MERLIN, Ore. (AP) -- A helicopter crash that killed nine people and left four injured in Northern California marked the second time tragedy has struck Grayback Forestry, a pioneer and leader in the business of wildland firefighting.
Grayback had 10 firefighters aboard the helicopter when it crashed shortly after takeoff Tuesday, said company spokeswoman Leslie Habetler.
Three survived and seven are presumed dead.
The company has identified nine of the 10 firefighters. | MORE
The helicopter was ferrying them to a fire camp from a remote outpost fighting the Buckhorn fire on the Shasta-Trinity National Forest outside Redding, Calif.
The Oregon Department of Forestry recommends making donations to the Wildland Firefighter Foundation through the foundation's website, www.wffoundation.org. The foundation provides direct financial support to the family members of fallen wildland firefighters.
The Grayback firefighters were the first contract wildland firefighters killed in a helicopter crash, said Debbie Miley, executive director of the National Wildland Fire Suppression Association, which represents contract firefighting companies.
Six years ago, five Grayback firefighters from a crew based in La Grande were killed in a highway crash on their way to a fire in Colorado when the van driver lost control and the van rolled. The driver was cited for reckless driving. | MORE
Grayback was founded in 1979 by Mike Wheelock, a former smokejumper, and is one of the leading contract wildland firefighting companies in the nation.
Based in the small southwestern Oregon town Merlin, it employs about 500 firefighters, said company spokeswoman Leslie Habetler. The company has crews based in Medford, Canyon City and La Grande in Oregon and Missoula, Mont.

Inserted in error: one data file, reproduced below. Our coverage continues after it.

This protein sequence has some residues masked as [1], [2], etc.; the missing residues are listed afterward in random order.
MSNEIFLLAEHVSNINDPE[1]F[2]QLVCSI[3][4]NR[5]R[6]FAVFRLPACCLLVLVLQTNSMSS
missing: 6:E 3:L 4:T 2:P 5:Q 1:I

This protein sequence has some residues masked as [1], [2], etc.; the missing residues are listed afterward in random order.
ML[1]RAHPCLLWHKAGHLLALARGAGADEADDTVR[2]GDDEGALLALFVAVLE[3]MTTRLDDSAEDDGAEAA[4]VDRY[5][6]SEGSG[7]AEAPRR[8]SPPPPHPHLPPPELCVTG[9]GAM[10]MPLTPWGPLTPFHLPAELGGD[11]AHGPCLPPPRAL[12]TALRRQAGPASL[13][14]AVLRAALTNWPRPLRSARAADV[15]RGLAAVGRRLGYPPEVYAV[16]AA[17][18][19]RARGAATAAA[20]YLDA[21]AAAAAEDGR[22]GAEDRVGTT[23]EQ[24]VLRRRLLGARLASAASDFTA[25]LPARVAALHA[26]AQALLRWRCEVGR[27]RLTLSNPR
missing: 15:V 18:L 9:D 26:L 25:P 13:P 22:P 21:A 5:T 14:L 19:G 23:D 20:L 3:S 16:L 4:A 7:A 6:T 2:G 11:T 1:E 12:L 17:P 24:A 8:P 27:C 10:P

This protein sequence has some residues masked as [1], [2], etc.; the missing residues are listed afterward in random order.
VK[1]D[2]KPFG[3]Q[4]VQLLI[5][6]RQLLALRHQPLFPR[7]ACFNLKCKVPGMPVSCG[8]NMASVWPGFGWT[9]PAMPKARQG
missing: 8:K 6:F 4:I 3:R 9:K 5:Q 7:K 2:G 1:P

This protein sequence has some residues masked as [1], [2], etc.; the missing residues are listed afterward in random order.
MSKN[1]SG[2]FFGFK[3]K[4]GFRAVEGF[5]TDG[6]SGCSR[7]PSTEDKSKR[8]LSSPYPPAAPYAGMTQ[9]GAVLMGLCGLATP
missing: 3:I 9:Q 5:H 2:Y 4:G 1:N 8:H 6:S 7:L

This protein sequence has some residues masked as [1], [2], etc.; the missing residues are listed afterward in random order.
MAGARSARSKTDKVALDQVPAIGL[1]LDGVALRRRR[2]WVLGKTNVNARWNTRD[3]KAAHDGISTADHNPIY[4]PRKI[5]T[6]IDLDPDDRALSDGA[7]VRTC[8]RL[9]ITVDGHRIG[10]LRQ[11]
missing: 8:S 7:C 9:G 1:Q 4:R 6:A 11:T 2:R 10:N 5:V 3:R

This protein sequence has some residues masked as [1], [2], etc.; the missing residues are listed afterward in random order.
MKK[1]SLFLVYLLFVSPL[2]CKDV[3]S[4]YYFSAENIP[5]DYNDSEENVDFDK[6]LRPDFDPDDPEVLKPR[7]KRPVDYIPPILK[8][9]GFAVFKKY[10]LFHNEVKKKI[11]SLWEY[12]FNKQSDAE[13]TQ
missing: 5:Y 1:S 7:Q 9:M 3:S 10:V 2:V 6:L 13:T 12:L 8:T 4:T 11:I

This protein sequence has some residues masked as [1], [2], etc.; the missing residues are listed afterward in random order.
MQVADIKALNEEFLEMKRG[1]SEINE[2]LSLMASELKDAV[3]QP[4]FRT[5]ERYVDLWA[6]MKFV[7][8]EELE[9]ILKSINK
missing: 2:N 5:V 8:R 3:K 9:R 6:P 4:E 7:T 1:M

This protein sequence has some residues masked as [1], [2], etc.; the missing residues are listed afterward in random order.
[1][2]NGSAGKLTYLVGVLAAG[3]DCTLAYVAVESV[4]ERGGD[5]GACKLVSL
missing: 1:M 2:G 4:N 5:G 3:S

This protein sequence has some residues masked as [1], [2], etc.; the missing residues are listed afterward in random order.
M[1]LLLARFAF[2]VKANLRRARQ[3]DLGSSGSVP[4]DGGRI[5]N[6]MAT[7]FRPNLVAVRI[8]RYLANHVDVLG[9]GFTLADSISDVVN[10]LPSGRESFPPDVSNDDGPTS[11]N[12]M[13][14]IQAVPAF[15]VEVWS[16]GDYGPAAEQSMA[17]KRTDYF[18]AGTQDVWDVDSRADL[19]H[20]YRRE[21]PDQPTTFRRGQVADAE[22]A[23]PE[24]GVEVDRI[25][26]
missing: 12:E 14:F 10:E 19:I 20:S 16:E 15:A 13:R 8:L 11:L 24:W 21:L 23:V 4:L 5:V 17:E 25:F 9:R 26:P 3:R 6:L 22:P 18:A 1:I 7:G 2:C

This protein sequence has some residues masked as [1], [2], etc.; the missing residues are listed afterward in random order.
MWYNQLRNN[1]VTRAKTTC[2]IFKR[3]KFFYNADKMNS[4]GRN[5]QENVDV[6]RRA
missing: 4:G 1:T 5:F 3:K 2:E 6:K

It provides 10 20-person crews dispatched around the country on wildfires.
An interagency contracting system ranks companies based on performance, safety and other factors. Under this system, Grayback ranks second out of 61 firms on the 2008 crew agreement, according to the Oregon Department of Forestry.
"Grayback's skill has been a big asset to fighting fires in Oregon," said Tom Savage, ODF's Astoria district forester and a veteran member of ODF's firefighting teams. "When they arrive we have placed them at tougher fire scenes because they could handle it."
For the wildland firefighters, transportation regularly accounts for the majority of fatalities each year, Miley said.
Private contractors account for 40 percent of the people fighting wildland fires nationwide, Miley added, mustering 10,000 to 12,000 people each year.
"Mike has been a real proponent in the industry of promotion of higher standards and also promoting the use of the best value contract system, which encourages quality versus quantity," she said.
After the van wreck, Wheelock got rid of the vans that were the industry standard at the time for transporting firefighters and replaced them with trucks considered less prone to rollovers.
He also put his drivers through a special training course for handling big top-heavy rigs in critical situations.
One of the Carson Helicopters Inc. pilots flying the Sikorsky 61N Fire King helicopter was killed, another was injured, and a U.S. Forest Service employee was also killed, Carson Helicopters said in a statement. The Forest Service has yet to confirm that it had a person aboard.
KVAL Web Staff contributed to this report